Should copyright be awarded in an instance where a work of authorship lacks inspiration and is instead simply the result of necessary and genuine hard work? Should patents likewise be offered to inventors whose achievements derive not from any flash of genius but from sweat and labor alone? In this Essay, Professor Lichtman revisits the economic case in favor of a "perspiration principle" under which hard work would be a sufficient trigger for intellectual property protection, even in instances where the resulting achievements lack the creative spark that patent and copyright law typically require.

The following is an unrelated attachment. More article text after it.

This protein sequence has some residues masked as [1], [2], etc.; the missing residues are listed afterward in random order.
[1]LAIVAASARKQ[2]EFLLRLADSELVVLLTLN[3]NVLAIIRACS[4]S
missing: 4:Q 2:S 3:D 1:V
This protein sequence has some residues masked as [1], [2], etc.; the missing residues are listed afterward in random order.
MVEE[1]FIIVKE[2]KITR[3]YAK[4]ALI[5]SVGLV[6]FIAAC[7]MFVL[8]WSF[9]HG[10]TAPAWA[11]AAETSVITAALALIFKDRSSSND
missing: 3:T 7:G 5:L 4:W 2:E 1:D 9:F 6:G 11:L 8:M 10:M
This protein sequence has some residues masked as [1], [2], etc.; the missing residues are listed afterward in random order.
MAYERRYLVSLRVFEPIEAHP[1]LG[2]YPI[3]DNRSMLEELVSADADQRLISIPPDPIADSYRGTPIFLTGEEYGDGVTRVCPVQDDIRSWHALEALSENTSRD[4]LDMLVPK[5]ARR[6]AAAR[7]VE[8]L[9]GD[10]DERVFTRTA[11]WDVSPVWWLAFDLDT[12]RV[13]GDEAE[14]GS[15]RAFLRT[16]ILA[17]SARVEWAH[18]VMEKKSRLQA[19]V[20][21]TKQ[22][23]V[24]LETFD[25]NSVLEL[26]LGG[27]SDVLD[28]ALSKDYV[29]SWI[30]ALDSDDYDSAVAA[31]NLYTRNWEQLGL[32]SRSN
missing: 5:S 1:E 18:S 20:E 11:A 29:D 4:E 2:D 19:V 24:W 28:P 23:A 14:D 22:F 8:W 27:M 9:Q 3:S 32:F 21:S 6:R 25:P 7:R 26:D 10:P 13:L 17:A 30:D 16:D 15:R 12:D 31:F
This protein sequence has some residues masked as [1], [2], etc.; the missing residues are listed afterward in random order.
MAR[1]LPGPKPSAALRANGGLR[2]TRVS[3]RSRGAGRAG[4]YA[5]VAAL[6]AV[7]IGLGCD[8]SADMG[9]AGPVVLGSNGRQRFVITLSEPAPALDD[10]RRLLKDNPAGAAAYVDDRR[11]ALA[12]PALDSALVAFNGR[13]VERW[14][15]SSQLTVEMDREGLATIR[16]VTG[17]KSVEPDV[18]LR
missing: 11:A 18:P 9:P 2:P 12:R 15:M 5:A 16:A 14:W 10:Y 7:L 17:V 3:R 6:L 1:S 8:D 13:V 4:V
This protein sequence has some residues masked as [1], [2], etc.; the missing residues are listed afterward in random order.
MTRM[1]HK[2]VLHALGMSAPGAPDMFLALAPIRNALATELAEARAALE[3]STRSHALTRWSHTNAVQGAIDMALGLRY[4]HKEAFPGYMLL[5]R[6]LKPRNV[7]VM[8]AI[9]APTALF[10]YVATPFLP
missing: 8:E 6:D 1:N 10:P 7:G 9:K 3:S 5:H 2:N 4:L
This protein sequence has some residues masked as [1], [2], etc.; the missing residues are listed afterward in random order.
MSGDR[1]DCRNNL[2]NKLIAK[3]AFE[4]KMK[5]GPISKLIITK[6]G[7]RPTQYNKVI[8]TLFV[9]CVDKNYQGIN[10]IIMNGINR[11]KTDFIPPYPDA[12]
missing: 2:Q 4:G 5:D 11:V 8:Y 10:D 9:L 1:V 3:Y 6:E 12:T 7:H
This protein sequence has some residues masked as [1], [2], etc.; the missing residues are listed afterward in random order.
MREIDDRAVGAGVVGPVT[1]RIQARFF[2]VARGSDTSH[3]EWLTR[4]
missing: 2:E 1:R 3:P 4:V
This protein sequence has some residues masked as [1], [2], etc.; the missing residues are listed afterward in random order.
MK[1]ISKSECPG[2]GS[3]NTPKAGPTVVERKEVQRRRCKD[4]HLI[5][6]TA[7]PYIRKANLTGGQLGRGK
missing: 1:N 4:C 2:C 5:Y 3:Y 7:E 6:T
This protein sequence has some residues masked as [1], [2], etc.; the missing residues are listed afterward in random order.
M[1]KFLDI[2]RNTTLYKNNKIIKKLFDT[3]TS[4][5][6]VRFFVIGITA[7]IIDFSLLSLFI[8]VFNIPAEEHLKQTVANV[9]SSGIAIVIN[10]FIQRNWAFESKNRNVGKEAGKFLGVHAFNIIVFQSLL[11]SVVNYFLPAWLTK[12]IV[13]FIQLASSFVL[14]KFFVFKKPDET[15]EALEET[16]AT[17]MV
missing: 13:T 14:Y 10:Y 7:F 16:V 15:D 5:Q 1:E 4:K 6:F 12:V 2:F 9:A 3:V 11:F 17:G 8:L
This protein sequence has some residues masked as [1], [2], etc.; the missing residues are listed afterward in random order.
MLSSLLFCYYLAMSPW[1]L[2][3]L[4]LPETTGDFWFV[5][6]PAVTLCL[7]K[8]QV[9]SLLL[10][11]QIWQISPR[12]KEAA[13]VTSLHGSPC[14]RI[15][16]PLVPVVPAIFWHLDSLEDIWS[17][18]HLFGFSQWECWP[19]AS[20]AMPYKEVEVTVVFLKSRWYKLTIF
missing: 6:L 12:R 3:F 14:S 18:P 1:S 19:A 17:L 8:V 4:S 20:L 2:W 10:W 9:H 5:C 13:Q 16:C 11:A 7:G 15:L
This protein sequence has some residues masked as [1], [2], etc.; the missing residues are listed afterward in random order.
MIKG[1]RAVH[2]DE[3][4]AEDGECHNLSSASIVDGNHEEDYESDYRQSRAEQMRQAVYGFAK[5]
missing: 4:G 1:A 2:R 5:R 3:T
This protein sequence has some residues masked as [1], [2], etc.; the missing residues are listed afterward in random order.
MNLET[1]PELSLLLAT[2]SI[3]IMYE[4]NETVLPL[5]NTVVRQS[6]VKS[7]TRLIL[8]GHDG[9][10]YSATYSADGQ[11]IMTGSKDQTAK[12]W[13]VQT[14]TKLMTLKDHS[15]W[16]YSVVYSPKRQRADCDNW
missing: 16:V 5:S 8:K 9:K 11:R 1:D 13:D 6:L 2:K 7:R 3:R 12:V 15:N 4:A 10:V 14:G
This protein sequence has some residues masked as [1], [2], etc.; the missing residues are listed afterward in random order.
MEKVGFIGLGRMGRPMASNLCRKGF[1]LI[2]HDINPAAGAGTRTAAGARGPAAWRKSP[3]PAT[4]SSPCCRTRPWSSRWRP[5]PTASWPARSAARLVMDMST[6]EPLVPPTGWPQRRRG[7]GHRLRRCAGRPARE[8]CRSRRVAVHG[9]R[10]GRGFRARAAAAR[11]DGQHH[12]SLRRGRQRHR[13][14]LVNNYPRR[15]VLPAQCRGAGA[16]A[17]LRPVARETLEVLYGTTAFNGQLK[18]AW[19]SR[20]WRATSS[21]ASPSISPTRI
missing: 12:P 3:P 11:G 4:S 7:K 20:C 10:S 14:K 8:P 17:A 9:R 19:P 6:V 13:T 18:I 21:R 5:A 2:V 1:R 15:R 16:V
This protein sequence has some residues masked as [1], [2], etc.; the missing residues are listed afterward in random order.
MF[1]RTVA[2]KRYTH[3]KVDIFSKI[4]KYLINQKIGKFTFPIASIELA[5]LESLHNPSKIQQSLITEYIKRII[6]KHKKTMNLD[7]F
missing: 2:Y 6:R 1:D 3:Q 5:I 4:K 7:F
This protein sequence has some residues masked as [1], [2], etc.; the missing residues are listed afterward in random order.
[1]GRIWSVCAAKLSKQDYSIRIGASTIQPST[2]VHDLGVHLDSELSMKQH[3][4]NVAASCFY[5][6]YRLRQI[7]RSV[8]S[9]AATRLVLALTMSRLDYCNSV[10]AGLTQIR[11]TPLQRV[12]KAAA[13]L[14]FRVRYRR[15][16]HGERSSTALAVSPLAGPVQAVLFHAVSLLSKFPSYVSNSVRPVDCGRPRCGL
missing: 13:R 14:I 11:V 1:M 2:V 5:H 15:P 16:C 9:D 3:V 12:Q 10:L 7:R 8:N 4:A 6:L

Doug Lichtman, The Perspiration Principle,18 J. Marshall Rev. Intell. Prop. L. 463 (2019)